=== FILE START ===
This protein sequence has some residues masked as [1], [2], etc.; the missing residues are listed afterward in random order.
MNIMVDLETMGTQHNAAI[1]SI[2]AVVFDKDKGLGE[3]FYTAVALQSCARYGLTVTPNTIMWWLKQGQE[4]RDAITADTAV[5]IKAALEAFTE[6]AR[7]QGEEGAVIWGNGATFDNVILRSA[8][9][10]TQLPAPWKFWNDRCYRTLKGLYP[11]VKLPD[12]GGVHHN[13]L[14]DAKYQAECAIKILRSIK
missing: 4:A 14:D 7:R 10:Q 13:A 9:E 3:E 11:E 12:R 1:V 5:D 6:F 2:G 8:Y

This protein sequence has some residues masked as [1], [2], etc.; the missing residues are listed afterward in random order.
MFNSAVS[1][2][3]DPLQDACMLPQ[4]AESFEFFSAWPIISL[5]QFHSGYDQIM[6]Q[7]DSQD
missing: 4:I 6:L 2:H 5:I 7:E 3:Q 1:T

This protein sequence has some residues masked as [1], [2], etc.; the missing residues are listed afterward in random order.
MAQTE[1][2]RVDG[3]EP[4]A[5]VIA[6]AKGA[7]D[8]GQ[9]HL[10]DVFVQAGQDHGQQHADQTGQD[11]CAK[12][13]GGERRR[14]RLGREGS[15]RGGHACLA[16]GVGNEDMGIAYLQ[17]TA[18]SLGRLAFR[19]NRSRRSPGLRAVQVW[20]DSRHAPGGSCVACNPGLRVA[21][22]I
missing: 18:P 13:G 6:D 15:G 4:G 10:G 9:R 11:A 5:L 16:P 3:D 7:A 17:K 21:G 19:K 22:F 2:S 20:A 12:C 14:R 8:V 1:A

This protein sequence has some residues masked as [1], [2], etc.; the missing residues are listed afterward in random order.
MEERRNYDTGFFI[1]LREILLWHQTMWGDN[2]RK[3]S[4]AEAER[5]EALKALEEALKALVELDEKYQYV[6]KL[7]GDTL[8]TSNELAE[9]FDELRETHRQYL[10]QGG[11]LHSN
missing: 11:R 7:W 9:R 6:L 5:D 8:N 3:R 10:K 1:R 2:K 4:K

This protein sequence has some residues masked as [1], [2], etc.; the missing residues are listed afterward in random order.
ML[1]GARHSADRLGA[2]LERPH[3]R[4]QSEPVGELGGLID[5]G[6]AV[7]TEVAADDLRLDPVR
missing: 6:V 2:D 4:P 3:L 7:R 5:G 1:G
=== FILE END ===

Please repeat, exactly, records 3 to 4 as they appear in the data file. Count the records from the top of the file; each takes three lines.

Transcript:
This protein sequence has some residues masked as [1], [2], etc.; the missing residues are listed afterward in random order.
MAQTE[1][2]RVDG[3]EP[4]A[5]VIA[6]AKGA[7]D[8]GQ[9]HL[10]DVFVQAGQDHGQQHADQTGQD[11]CAK[12][13]GGERRR[14]RLGREGS[15]RGGHACLA[16]GVGNEDMGIAYLQ[17]TA[18]SLGRLAFR[19]NRSRRSPGLRAVQVW[20]DSRHAPGGSCVACNPGLRVA[21][22]I
missing: 18:P 13:G 6:D 15:G 4:G 10:G 9:R 11:A 5:L 16:P 3:D 7:A 17:K 21:G 19:K 22:F 2:S 20:A 12:C 14:R 8:V 1:A

This protein sequence has some residues masked as [1], [2], etc.; the missing residues are listed afterward in random order.
MEERRNYDTGFFI[1]LREILLWHQTMWGDN[2]RK[3]S[4]AEAER[5]EALKALEEALKALVELDEKYQYV[6]KL[7]GDTL[8]TSNELAE[9]FDELRETHRQYL[10]QGG[11]LHSN
missing: 11:R 7:W 9:R 6:L 5:D 8:N 3:R 10:K 1:R 2:K 4:K